Star Players and the Formation of a Players Association
Talking Openly About a Possible Problem
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I met Sean Clifford, starting quarterback at Penn State University, about six weeks ago when an Alumni Member of the CFBPA introduced us. Over the next month, Sean and I spoke several times by phone and Zoom about what we were trying to do at the CFBPA. He had never heard of us but he seemed interested in becoming a member and getting involved with us in some way.
At first glance, Sean appeared an unlikely candidate for such a role. He had no association with the player empowerment movement during the summer of 2020 and really no knowledge of the history of athlete’s rights organizing. Moreover, Sean was a star player who seemed to benefit from the current arrangement of college football. In creating the CFBPA, I always knew some of these star players might present a problem. Some would support a players association because it would benefit all the players of the game. However, some might actively work against us because they might perceive reforming college football as being personally bad for them.
In Sean I thought I had found the first type of star player. Sean spoke poignantly about his friend and teammate Journey Brown who was forced to take a medical retirement thus ending his NFL aspirations. He spoke of increased demands and coach oversight during summer practices which all of the players despised. He seemed fired up and ready to go and so I left for an eight-day trip to Penn State to talk with Sean and the team in person.
It was a great experience of the type I’d been waiting for. Shortly after arriving, Sean and I, along with Leadership Committee member Justin Falcinelli, developed a platform of demands and a two-prong strategy—which included possible unionization—to try to bring the leadership of the Big Ten to the bargaining table. Then I had a chance to organize the Penn State team in person—to have authentic conversations with them face-to-face without oversight of the coaching staff. I first spoke with the leaders on the team in small groups and individually and then to the entire team. All were excited to lead the first public campaign for the CFBPA.
However, in my final five minutes with the whole team, our element of surprise was lost when a coach discovered us. Twenty-four hours later, every administrator in the Big Ten and every coach in the Big Ten knew that I had been organizing a Penn State chapter of the CFBPA. Our campaign plan, outlined in this article, had now lost the element of surprise.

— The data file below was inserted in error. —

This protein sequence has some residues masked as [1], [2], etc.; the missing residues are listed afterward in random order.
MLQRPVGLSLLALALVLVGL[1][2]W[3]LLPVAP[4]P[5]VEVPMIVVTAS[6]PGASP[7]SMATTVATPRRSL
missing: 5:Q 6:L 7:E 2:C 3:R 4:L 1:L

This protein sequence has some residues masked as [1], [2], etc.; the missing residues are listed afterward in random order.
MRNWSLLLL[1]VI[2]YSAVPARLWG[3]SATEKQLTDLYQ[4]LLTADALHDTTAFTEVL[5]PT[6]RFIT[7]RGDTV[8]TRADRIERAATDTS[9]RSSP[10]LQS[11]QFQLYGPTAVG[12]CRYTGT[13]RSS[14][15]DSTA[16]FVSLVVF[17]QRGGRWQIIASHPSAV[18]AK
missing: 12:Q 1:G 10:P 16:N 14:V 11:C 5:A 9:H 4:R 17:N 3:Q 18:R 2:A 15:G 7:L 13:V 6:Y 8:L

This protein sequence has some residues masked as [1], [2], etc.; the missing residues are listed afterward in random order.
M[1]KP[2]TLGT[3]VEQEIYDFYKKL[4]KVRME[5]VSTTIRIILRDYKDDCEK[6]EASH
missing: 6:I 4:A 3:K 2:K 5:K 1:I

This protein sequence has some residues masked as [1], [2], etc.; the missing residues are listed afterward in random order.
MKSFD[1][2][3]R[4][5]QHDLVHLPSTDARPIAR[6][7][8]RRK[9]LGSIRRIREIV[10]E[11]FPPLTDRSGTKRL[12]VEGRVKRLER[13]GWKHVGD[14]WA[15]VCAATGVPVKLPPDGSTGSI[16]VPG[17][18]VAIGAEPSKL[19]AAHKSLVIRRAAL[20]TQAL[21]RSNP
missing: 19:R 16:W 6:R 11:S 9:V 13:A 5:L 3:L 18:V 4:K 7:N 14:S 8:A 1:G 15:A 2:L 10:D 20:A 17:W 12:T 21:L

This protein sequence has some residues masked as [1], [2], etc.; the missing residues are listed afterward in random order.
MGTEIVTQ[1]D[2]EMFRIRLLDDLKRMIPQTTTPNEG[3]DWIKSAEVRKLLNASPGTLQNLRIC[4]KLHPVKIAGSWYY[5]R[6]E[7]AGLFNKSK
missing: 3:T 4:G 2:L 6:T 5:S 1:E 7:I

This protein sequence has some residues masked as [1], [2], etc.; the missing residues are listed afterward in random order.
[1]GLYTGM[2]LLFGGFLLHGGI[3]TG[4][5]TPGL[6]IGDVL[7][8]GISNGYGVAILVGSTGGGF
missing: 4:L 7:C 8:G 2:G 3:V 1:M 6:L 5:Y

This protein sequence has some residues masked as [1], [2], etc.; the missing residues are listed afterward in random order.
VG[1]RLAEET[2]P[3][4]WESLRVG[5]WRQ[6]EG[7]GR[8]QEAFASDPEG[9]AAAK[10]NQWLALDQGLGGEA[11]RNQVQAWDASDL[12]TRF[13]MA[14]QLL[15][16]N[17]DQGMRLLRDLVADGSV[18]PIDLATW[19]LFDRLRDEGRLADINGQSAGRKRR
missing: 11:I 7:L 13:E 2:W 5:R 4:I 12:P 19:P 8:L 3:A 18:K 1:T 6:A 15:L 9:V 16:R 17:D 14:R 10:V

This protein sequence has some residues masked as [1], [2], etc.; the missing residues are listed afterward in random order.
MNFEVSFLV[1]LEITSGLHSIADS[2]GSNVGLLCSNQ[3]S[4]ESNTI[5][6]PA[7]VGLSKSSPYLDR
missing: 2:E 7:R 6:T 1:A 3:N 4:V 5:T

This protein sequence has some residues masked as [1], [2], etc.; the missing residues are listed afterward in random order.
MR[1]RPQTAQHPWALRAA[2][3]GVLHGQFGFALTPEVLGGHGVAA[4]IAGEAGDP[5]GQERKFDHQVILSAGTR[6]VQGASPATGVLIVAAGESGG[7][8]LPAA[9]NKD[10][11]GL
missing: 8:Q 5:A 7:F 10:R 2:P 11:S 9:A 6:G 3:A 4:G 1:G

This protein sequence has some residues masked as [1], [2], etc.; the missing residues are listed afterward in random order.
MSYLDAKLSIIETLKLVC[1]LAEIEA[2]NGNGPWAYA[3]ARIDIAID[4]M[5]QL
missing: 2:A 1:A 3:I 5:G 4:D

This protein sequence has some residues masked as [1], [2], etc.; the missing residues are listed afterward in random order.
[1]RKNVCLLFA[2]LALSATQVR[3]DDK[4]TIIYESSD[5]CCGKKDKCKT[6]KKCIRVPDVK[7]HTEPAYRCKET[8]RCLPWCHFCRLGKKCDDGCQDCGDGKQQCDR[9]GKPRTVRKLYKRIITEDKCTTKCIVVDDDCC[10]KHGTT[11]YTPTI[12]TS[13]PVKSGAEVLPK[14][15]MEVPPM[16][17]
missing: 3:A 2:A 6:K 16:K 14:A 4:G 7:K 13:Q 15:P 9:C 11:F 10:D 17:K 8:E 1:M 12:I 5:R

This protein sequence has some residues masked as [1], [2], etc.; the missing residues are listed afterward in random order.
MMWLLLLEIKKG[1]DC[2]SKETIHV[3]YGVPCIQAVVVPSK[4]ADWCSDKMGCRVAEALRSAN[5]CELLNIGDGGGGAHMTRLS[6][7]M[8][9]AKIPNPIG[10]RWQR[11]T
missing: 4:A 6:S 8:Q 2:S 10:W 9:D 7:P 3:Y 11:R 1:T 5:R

Most importantly, the campaign to turn our star player leader against the players association kicked into overdrive. Commissioner of the Big Ten Kevin Warren personally lobbied Sean telling him that they were creating a Big Ten reform committee that they wanted him to sit on. Such committees have a long track record of being ineffective but Sean was swayed in this direction in the week after I left Penn State. I had inklings this was happening but hoped Sean was still working to bring Kevin Warren to the table to negotiate with player leaders from the CFBPA. I did not know for sure which was the case until Sean posted a statement to his Twitter confirming that he was distancing himself from the CFBPA and joining the Big Ten committee.
This was obviously disheartening as our first CFBPA leader had now been flipped. Making matters worse, Sean told me that in addition to Kevin Warren he had been intensely lobbied by another star player and friend to give up on the CFBPA. Sean told me that Minnesota quarterback Tanner Morgan told him he would never support the CFBPA Big Ten campaign and this clearly weighed on Sean.
Morgan represented another type of star player I was concerned about—those who hold their head coach as an idol who can do no wrong despite all evidence to the contrary. Morgan had long occupied this role at Minnesota. Despite player after player after player coming forward to describe the environment of player mistreatment and manipulation at Minnesota under head coach P.J. Fleck, Morgan defends his coach every time. Just a few weeks ago, yet another former player of Coach Fleck, Val Martin, came forward to highlight the toxic environment within Minnesota football. He described his personal experience and posted testimonies from other players. Morgan, as always, publicly defended Fleck.
These types of star players—ones who will take an offer to abandon the players association or ones who will defend an abusive head coach—are clearly going to be a problem as we build the CFBPA. This isn’t personal as we will welcome Morgan and Clifford into the CFBPA should they decide to join. But, this problem absolutely must be exposed now so it doesn’t keep happening. Moreover, we want it to be known that we are looking for a different type of player leader—be it star or not. Namely, we are looking for leaders who will look beyond themselves and instead look outward and step up for all of the players of college football. If you’re just such a player, let us know by becoming a member today.